With Tsui Hark back on the charts with Criterion’s release of his epic Once Upon A Time In China boxset, let’s take a look back at his absolutely over the top, ludicrous action character piece from 2000, Time And Tide. It’s a hard film to process as it juggles so many styles and tones over its run time.
The action is staggeringly well directed, with some absolutely insane camera movements and edits that have to be seen to be believed. The second act shootout in an apartment building has some remarkable stunts and choreography, as does the third act extended shoot-out. It’s all anchored by a shockingly young Nicholas Tse and Wu Bai (who does a majority of the heavy lifting action wise) and is more than capable. He’s a true standout and it makes you wonder why his career didn’t explode (No pun intended) after this came out.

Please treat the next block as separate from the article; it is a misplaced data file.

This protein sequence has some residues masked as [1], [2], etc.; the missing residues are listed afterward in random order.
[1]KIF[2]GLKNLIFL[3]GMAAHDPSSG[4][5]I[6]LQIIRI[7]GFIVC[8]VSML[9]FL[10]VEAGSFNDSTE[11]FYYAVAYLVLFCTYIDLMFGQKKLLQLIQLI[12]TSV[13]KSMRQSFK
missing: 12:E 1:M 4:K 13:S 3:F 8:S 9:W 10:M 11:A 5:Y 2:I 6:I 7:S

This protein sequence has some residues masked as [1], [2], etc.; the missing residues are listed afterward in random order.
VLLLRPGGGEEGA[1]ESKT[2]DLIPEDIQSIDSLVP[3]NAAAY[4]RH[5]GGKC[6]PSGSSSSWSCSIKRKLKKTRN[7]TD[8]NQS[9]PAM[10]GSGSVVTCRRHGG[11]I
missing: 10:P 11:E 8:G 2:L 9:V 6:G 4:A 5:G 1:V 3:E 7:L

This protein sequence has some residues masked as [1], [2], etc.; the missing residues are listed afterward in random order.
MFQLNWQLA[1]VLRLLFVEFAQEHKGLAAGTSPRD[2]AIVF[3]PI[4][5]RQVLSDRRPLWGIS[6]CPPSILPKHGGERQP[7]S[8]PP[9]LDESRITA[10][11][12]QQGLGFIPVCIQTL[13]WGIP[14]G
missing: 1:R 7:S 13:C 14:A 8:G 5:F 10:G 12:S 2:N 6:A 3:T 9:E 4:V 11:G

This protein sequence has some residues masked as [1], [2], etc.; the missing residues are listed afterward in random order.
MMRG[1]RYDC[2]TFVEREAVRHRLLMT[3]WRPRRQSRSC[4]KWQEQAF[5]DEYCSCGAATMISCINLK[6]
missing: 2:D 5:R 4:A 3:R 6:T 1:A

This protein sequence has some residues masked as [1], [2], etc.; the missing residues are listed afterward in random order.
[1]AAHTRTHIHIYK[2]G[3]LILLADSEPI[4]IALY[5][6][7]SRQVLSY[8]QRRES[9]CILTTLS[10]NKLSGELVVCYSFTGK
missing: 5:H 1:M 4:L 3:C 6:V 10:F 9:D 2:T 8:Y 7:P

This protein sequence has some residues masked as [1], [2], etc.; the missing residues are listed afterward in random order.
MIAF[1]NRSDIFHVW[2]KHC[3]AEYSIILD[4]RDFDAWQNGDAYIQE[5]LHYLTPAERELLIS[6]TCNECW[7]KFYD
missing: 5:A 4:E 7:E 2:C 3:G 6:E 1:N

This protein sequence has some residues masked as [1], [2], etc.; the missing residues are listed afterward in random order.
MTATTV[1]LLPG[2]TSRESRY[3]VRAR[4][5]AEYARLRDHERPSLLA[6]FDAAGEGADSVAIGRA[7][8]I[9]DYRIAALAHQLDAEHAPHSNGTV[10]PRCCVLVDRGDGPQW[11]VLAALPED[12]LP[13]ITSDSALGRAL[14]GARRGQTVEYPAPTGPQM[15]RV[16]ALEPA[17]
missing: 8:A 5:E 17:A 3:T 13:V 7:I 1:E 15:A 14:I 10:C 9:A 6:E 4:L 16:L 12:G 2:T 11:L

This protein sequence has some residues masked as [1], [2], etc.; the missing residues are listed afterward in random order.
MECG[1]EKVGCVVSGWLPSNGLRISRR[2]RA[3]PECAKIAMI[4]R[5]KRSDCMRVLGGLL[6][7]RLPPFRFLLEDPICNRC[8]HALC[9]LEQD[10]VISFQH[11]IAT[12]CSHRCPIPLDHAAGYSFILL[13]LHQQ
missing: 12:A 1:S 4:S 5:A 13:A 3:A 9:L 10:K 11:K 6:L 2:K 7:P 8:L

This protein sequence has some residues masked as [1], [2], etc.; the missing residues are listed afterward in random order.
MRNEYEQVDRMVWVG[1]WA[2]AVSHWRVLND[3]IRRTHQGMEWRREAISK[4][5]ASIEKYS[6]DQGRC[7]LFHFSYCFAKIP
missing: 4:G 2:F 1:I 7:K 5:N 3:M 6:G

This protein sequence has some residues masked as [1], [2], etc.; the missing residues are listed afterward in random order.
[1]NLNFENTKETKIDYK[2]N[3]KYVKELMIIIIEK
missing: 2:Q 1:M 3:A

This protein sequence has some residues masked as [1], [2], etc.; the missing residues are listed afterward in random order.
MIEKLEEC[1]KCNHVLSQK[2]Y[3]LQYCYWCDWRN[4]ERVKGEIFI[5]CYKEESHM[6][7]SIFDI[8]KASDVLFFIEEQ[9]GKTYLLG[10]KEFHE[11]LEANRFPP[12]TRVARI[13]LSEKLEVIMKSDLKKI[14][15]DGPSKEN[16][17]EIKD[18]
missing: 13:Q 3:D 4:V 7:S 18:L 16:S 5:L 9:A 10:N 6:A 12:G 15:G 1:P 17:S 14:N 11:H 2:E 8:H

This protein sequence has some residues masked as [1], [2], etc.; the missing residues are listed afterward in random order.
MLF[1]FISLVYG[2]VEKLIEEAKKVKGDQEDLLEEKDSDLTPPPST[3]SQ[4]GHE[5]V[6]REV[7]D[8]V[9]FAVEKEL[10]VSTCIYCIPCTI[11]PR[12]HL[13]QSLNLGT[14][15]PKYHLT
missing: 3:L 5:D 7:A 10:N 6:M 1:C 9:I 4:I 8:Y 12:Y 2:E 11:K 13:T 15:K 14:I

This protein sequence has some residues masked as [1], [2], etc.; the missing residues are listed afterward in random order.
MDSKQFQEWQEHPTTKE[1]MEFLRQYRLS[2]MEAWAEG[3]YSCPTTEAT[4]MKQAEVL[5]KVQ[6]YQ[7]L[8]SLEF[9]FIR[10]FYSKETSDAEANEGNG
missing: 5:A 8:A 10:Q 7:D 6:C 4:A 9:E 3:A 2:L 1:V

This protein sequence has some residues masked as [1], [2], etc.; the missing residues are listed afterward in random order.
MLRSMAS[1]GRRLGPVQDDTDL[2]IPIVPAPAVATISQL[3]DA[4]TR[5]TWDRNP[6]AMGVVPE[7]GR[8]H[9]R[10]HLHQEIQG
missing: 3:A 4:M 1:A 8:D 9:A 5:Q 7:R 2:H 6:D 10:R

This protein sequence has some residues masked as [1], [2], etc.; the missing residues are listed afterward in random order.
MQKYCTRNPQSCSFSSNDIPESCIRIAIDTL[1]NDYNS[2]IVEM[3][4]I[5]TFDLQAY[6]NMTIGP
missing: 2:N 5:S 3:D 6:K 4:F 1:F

It’s the story where the film stumbles: it starts as a character drama involving a one night stand, an unexpected pregnancy and Nicolas Tse’s character attempting to grow up and provide, before unfolding into a former mercenary taking out his old team to protect his pregnant wife. Which in turn then leads to a shoot-out mid child birth, yes you read that right. MID-BIRTH. That might not be the most over the top part of this film.
It’s all ridiculous and just serves to move the plot forward from major action beat to major action beat. It’s all style no substance which normally would turn me off but when an action film is this well directed it doesn’t distract from the lack of story as you can’t take your eyes off the screen.
It goes to the strength of Hark’s direction and Nicholas Tse’s endless likability and charm that this movie doesn’t fall apart under the non stop almost relentless nature. Shootouts, slow motion, crazy camera tricks, pregnancies, explosions and humor all get thrown into a blender and out comes Time and Tide.